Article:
At the start of the film, Shearer presents a parade of pundits and politicians referring to the tragedy of New Orleans as a "natural disaster." But he then introduces Ivor van Heerden, who at the time was the deputy director of the Louisiana State University's hurricane center, and Robert Bea, an engineering professor at UC-Berkeley. The two describe their efforts to examine what had led to the flooding of New Orleans. They don't mince words, as they explain how the Army Corps of Engineers, which built and maintained New Orleans' crucial flood-control system, had constructed levees that were structurally unsound and on nonsecure soil. The water surge from the hurricane did not flow over—"overtop," in engineering parlance—the levees. Instead, it eroded the base of the levee walls—which had not been set deep enough—and the levees collapsed. (Bea demonstrates his method of tasting soil to see if it's the right spot to place a levee.)
Van Heerden explains that what the engineers discovered undermined the Corps self-exculpating claim that the sheer amount of water was no match for the levees. He notes the surge didn't reach the top. "It must have been a structural issue, an engineering design issue," he says. Bea adds that he, van Heerden, and other investigators came across the "kind of mistakes…you learn about in second-year engineering." (The film also details how the Corps' construction of the Mississippi River-Gulf Outlet canal, which was completed in the 1960s, helped set the stage for the disastrous flood.)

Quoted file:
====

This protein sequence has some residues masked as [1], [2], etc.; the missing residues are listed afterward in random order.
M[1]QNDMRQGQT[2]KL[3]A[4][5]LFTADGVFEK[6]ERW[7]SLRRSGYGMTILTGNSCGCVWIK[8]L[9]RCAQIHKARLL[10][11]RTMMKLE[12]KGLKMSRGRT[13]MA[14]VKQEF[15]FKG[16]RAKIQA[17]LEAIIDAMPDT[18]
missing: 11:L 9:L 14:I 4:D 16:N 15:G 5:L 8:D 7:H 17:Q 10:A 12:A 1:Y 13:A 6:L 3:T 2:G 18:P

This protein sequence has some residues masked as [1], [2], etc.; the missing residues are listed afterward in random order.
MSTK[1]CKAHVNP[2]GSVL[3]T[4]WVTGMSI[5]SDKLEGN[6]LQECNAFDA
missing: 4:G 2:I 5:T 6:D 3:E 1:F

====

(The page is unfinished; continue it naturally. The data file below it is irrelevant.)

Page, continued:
The Corps has denied it committed such errors. And the investigators were not rewarded for their efforts. Van Heerden says he was ordered by his superiors at LSU not to testify against the Corps. His position at LSU was terminated. (The Big Uneasy also follows the tale of a Corps whistleblower, Maria Garzino, who tried to warn the agency of problems with the water pumps to be used in the levee system after the hurricane.) Bea notes that at one time the investigators were told by the American Society of Civil Engineers that they couldn't tell the public what they believed had happened: "This is a cover-up."
The findings of the independent investigators did become public. But watching them recalling their run-ins with the Corps and describing the retribution they faced prompts a double outrage. It was terrible enough that the Corps erred in its design and construction of the levees, but the attempt to deny the truth (and punish those who dug it out) almost seems worse, for without a clear accounting of what happened, such a nightmare could occur again.